A few weeks ago, with the financial assistance of the LSHTM Malaria Centre, I attended the ASTMH Annual Meeting in Chicago to present the results of MATAMAL, a clinical trial of ivermectin for malaria control in Guinea-Bissau which I have been managing for the past four years, and which forms the basis of my PhD at LSHTM. It was my first time attending, and the conference was more than equal to the impressive surroundings of the city’s waterfront skyscrapers.
The conference's sheer scale became evident during the inaugural sessions, as thousands of global delegates convened to discuss the increased role scientists from the Global South should play, the imperative of mentoring future researchers and public health leaders, and the essentiality of political commitment for progress. The event's lineup, spanning presentations and posters, offered unparalleled insights into tropical medicine and international health, dwarfing the scope of most other conferences.
I first attended the Young Investigator Award talks, including an excellent presentation by LSHTM colleague Sophie Moss on the genomics of insecticide resistance in malaria vectors. This was a first taste of the extraordinary number of malaria sessions on offer. My session alone (Session 34: Malaria Drug Development & Clinical Trials) included work evaluating SMC programmes in Uganda, Mass Drug Administration in Senegal, therapeutics in early pregnancy in Tanzania, new PK/PD data for old drugs, and kinase inhibitors for cerebral malaria. I attended further talks on trials comparing net insecticides, malaria in migrant workers, and Peruvian malaria seroepidemiology, however the highlight was a heavily anticipated and well-attended session on the RTS,S malaria vaccine. In a packed ballroom, delegates from across Africa presented their experiences of the initial rollout, with promising results for both malaria and all-cause mortality, generating enough discourse on its (and R21’s) implications for the future of malaria control to over-run the timeslot. The in-room opinions of experienced malariologists and local policy makers added context and colour to the data.
My own presentation of the results of MATAMAL, reflecting the hard work of a great many people, was a singular experience. The scale of both the forum and work I was presenting was considerably greater than anything I had done before. Thankfully, it ran without a hitch and the presentation was well received, generating plenty of interest and discussion. ASTMH is a rare opportunity to gather world-leading researchers, even in a relatively small topic, in the same room; I was very fortunate to share face-to-face discussions with people who have been leading malaria-ivermectin research since its inception, putting faces to the names in my literature review. I also attended an IVERMEN symposium dedicated to the discussion of this novel tool, and observed the whole network engaging over the emerging results of several trials, including MATAMAL. The importance of collaboration, and remembering that no research exists in a vacuum, was made abundantly clear.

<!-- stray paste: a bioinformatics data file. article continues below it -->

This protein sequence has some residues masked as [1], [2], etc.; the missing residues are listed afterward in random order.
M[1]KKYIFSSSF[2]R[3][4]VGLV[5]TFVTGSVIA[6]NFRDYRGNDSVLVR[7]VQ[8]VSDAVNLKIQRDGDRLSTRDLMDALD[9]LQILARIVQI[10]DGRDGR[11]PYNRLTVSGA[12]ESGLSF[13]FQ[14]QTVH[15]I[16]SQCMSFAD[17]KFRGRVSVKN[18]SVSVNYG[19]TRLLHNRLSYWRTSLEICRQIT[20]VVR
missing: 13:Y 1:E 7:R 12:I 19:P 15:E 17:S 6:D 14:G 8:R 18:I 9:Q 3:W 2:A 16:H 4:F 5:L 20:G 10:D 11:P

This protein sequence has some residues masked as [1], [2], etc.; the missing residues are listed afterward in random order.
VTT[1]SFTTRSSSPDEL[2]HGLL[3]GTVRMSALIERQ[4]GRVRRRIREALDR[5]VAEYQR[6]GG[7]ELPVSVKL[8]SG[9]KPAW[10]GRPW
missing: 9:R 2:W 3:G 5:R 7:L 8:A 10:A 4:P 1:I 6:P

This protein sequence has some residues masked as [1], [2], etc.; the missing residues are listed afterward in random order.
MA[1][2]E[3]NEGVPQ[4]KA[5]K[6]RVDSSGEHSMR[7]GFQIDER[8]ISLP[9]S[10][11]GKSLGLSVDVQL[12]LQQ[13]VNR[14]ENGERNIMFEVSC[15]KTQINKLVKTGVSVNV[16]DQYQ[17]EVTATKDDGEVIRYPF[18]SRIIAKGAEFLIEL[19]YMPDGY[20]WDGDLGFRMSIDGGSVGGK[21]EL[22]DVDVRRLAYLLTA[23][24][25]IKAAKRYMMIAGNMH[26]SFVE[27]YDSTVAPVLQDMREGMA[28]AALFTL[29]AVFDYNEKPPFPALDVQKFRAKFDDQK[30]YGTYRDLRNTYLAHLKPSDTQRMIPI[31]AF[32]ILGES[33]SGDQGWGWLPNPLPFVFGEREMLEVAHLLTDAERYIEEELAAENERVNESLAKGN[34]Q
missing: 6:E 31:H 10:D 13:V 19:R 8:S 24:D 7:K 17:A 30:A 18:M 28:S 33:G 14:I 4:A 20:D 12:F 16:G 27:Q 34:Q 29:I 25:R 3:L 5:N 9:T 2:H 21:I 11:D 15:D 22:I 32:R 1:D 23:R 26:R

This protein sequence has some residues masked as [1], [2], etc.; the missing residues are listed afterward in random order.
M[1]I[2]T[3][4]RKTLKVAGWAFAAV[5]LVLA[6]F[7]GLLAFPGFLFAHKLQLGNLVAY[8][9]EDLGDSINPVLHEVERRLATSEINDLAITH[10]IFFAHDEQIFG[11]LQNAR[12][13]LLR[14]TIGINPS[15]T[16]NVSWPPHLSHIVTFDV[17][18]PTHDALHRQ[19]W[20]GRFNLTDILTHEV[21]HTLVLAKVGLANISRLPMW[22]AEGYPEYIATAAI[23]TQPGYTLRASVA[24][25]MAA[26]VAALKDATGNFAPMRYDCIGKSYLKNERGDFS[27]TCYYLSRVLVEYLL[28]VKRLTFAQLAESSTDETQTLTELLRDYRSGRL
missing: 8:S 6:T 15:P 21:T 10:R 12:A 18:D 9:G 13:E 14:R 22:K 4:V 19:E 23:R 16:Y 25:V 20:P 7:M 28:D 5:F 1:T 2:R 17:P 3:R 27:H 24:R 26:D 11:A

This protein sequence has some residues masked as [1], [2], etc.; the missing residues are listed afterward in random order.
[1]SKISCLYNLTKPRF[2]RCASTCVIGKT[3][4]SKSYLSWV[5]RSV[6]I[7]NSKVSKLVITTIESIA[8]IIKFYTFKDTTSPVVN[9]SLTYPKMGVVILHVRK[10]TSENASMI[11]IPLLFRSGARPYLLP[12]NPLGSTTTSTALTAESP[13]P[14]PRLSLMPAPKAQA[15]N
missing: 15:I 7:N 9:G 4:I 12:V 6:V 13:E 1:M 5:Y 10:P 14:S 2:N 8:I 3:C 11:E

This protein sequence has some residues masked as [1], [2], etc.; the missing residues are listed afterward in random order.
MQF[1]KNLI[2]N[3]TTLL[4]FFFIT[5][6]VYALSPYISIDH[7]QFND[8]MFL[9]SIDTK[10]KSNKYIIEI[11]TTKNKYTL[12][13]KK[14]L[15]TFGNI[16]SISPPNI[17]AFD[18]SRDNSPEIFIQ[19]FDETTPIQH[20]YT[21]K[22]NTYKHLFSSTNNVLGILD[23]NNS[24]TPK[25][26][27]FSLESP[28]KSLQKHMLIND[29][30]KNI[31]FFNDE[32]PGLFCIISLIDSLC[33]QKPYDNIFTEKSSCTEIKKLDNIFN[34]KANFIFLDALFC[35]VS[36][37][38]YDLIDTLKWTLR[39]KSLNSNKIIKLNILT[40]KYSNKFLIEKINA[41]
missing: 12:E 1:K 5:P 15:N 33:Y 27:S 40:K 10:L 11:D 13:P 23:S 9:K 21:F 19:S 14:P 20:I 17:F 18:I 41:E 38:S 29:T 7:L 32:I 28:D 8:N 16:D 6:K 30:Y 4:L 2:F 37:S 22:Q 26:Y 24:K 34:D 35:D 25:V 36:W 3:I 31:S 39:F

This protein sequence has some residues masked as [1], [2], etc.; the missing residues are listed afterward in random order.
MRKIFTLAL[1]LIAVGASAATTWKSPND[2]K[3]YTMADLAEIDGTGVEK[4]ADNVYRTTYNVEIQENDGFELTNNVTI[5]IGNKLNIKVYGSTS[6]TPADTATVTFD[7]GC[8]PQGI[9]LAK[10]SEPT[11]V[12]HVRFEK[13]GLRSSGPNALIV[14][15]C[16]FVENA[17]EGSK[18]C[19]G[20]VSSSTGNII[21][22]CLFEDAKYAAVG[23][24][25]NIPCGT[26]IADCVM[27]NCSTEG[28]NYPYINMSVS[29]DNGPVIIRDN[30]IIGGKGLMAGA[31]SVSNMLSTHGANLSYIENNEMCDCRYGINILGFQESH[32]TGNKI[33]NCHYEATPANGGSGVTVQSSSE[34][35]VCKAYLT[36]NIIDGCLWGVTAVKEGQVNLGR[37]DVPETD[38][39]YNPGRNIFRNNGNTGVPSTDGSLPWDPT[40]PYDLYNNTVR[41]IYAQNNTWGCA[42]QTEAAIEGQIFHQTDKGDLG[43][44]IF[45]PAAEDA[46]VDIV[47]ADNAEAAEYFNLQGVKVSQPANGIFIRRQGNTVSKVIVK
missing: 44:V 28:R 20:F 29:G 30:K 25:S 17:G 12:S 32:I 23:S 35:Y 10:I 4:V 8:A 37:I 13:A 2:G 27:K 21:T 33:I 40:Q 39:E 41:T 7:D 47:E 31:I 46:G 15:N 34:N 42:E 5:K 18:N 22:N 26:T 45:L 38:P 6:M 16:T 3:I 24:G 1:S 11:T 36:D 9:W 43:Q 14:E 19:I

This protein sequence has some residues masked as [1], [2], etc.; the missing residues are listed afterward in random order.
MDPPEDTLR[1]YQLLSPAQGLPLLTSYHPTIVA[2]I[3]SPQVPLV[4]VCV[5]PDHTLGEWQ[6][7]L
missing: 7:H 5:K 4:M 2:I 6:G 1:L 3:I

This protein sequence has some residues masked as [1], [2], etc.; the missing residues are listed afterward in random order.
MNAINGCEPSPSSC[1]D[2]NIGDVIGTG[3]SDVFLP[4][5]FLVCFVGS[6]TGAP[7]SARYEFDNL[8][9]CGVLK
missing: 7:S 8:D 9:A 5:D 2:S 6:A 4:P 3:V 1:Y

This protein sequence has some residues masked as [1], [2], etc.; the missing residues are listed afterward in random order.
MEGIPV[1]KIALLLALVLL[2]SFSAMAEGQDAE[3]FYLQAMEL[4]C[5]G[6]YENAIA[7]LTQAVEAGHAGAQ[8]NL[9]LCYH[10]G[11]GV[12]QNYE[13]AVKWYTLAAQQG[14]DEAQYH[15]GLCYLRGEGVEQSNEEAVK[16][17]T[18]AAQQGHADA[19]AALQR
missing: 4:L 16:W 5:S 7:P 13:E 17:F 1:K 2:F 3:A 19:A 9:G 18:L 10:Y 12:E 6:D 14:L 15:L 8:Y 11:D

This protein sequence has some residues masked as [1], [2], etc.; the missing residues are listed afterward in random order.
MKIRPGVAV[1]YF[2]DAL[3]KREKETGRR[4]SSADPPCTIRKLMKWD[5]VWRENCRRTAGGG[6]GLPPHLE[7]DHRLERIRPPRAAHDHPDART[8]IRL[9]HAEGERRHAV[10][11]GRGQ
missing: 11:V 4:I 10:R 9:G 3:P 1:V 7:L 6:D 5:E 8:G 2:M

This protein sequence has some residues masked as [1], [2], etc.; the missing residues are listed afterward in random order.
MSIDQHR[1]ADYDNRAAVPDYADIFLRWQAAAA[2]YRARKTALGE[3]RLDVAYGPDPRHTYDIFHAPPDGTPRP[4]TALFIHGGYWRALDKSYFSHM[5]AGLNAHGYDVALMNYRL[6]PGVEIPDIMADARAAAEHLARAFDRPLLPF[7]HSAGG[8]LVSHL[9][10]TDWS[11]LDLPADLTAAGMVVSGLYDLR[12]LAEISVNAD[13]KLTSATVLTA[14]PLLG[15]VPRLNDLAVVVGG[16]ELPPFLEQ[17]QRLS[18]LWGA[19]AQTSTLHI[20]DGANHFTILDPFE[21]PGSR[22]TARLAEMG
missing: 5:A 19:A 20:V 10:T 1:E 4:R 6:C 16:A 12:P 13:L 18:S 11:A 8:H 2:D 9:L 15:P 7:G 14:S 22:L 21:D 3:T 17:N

I attended ASTMH with our principal investigator, Anna Last, and MATAMAL’s tireless entomologist, Elizabeth Pretorius, who presented her poster on a method of rehydrating field-caught mosquitos for delayed parity assessment, based on years of grueling data collection. My other MATAMAL colleagues, Hristina Vasileva and Ellen Sugrue presented posters on characterising P. falciparum surface proteins, and the community acceptability of MATAMAL. The experience of travel is largely made by those you share it with and I was very glad to share it with my trial team, as well as meeting a Bissau-Guinean delegate, Baltazar Ca (INASA, Bissau), with whom we have hopefully built a lasting connection. We were able to explore a bit of Chicago: walk the Magnificent Mile, look out across the lake or up the grand towers along the river. We rode the L, ate good food, drank good beer and made it to a Chicago Bulls game, trying to make the most of our brief time in one of the great American cities. I did, however, spare my arteries the rigors of a deep-dish pizza.
In conclusion, ASTMH was a window into the variety and depth of tropical medicine research, and especially the constantly evolving landscape of malaria. Despite the work demonstrating the ever increasing impact of insecticide and drug resistance, there is great hope in the results of many studies into both established and novel tools for malaria control. The meeting was also a window into the enormous and lively city in which it took place, and I am already looking forward to next year’s meeting in New Orleans. I am hopeful, however, that the words of many African delegates are heeded, and that soon I can look forward to attending this meeting on the continent where so much of this research takes place.
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